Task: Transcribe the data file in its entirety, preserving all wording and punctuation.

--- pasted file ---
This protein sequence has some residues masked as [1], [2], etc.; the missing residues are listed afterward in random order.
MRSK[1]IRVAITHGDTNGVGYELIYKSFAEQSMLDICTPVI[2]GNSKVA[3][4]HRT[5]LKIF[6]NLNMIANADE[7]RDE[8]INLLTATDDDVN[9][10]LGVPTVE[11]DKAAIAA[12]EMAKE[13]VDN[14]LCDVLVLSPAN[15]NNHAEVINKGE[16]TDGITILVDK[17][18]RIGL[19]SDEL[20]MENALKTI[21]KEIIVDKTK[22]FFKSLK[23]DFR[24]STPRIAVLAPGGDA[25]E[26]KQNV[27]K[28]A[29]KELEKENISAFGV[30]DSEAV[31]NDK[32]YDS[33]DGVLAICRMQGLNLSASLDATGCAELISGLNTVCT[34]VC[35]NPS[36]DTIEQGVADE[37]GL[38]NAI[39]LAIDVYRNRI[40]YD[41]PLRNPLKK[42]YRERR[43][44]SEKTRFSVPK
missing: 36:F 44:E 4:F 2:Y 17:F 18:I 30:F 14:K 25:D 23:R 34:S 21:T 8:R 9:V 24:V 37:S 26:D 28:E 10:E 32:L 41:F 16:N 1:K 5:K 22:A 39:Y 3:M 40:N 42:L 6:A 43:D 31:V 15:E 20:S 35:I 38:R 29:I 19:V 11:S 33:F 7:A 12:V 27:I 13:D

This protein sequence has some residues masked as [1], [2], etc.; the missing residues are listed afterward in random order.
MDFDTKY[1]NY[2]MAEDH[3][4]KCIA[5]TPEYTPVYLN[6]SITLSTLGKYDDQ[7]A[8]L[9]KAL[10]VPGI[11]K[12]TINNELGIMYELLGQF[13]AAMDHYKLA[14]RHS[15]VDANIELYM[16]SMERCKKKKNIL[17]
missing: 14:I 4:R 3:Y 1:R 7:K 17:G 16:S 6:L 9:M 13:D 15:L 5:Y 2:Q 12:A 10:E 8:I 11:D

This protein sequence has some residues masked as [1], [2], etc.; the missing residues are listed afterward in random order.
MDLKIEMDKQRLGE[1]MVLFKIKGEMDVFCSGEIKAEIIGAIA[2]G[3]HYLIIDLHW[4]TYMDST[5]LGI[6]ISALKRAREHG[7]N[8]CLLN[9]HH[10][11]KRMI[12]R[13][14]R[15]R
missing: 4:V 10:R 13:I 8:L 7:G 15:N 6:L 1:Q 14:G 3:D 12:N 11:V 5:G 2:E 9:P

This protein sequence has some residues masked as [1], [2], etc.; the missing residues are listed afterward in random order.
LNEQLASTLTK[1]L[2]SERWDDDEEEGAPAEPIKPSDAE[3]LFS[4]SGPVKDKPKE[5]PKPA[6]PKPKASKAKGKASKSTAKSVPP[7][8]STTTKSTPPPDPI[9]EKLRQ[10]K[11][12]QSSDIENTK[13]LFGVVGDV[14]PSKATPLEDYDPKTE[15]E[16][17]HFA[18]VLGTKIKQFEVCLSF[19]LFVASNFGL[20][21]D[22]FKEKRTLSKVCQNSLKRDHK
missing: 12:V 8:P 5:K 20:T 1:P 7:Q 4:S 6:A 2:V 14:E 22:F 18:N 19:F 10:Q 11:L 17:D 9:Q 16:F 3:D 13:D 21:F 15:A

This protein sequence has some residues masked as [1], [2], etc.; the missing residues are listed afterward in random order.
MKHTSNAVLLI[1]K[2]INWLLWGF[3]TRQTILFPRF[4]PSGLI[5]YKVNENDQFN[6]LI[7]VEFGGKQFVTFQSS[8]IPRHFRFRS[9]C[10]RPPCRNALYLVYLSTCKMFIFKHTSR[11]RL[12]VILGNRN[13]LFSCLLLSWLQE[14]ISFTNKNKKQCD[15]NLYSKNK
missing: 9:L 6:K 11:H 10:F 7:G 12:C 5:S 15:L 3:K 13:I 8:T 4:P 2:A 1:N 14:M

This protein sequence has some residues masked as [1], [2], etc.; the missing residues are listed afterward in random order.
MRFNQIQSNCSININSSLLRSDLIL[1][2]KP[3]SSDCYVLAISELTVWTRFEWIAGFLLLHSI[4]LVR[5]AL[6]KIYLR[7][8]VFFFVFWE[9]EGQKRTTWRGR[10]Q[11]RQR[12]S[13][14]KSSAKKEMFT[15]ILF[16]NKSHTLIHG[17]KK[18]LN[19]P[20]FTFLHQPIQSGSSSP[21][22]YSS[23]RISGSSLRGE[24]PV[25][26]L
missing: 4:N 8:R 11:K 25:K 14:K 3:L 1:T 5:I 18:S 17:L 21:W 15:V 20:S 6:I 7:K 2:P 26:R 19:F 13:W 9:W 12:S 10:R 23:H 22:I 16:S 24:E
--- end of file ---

This protein sequence has some residues masked as [1], [2], etc.; the missing residues are listed afterward in random order.
MRSK[1]IRVAITHGDTNGVGYELIYKSFAEQSMLDICTPVI[2]GNSKVA[3][4]HRT[5]LKIF[6]NLNMIANADE[7]RDE[8]INLLTATDDDVN[9][10]LGVPTVE[11]DKAAIAA[12]EMAKE[13]VDN[14]LCDVLVLSPAN[15]NNHAEVINKGE[16]TDGITILVDK[17][18]RIGL[19]SDEL[20]MENALKTI[21]KEIIVDKTK[22]FFKSLK[23]DFR[24]STPRIAVLAPGGDA[25]E[26]KQNV[27]K[28]A[29]KELEKENISAFGV[30]DSEAV[31]NDK[32]YDS[33]DGVLAICRMQGLNLSASLDATGCAELISGLNTVCT[34]VC[35]NPS[36]DTIEQGVADE[37]GL[38]NAI[39]LAIDVYRNRI[40]YD[41]PLRNPLKK[42]YRERR[43][44]SEKTRFSVPK
missing: 36:F 44:E 4:F 2:Y 17:F 18:I 30:F 14:K 25:D 23:R 34:S 21:T 8:R 9:V 24:V 37:S 26:D 28:E 10:E 32:L 41:F 16:N 1:K 5:K 22:A 39:Y 3:M 40:N 42:L 6:A 43:D 31:V 15:E 20:S 35:I 38:R 29:I 19:V 11:S 33:F 7:A 12:V 27:I 13:D

This protein sequence has some residues masked as [1], [2], etc.; the missing residues are listed afterward in random order.
MDFDTKY[1]NY[2]MAEDH[3][4]KCIA[5]TPEYTPVYLN[6]SITLSTLGKYDDQ[7]A[8]L[9]KAL[10]VPGI[11]K[12]TINNELGIMYELLGQF[13]AAMDHYKLA[14]RHS[15]VDANIELYM[16]SMERCKKKKNIL[17]
missing: 14:I 4:R 3:Y 1:R 7:K 17:G 16:S 6:L 9:M 13:D 15:L 5:Y 2:Q 12:A 10:E 8:I 11:D

This protein sequence has some residues masked as [1], [2], etc.; the missing residues are listed afterward in random order.
MDLKIEMDKQRLGE[1]MVLFKIKGEMDVFCSGEIKAEIIGAIA[2]G[3]HYLIIDLHW[4]TYMDST[5]LGI[6]ISALKRAREHG[7]N[8]CLLN[9]HH[10][11]KRMI[12]R[13][14]R[15]R
missing: 4:V 10:R 13:I 8:L 7:G 15:N 6:L 1:Q 14:G 3:D 12:N 11:V 5:G 2:E 9:P

This protein sequence has some residues masked as [1], [2], etc.; the missing residues are listed afterward in random order.
LNEQLASTLTK[1]L[2]SERWDDDEEEGAPAEPIKPSDAE[3]LFS[4]SGPVKDKPKE[5]PKPA[6]PKPKASKAKGKASKSTAKSVPP[7][8]STTTKSTPPPDPI[9]EKLRQ[10]K[11][12]QSSDIENTK[13]LFGVVGDV[14]PSKATPLEDYDPKTE[15]E[16][17]HFA[18]VLGTKIKQFEVCLSF[19]LFVASNFGL[20][21]D[22]FKEKRTLSKVCQNSLKRDHK
missing: 12:V 8:P 5:K 20:T 1:P 7:Q 4:S 6:A 2:V 14:E 22:F 18:N 19:F 10:Q 11:L 17:D 9:Q 16:F 3:D 13:D 21:F 15:A

This protein sequence has some residues masked as [1], [2], etc.; the missing residues are listed afterward in random order.
MKHTSNAVLLI[1]K[2]INWLLWGF[3]TRQTILFPRF[4]PSGLI[5]YKVNENDQFN[6]LI[7]VEFGGKQFVTFQSS[8]IPRHFRFRS[9]C[10]RPPCRNALYLVYLSTCKMFIFKHTSR[11]RL[12]VILGNRN[13]LFSCLLLSWLQE[14]ISFTNKNKKQCD[15]NLYSKNK
missing: 9:L 6:K 11:H 10:F 7:G 12:C 5:S 15:L 3:K 13:I 8:T 4:P 2:A 1:N 14:M

This protein sequence has some residues masked as [1], [2], etc.; the missing residues are listed afterward in random order.
MRFNQIQSNCSININSSLLRSDLIL[1][2]KP[3]SSDCYVLAISELTVWTRFEWIAGFLLLHSI[4]LVR[5]AL[6]KIYLR[7][8]VFFFVFWE[9]EGQKRTTWRGR[10]Q[11]RQR[12]S[13][14]KSSAKKEMFT[15]ILF[16]NKSHTLIHG[17]KK[18]LN[19]P[20]FTFLHQPIQSGSSSP[21][22]YSS[23]RISGSSLRGE[24]PV[25][26]L
missing: 4:N 8:R 11:K 25:K 14:K 3:L 1:T 5:I 18:S 17:L 21:W 15:V 20:S 6:I 7:K 2:P 26:R 19:F 13:W 9:W 12:S 10:R 23:H 22:I 16:S 24:E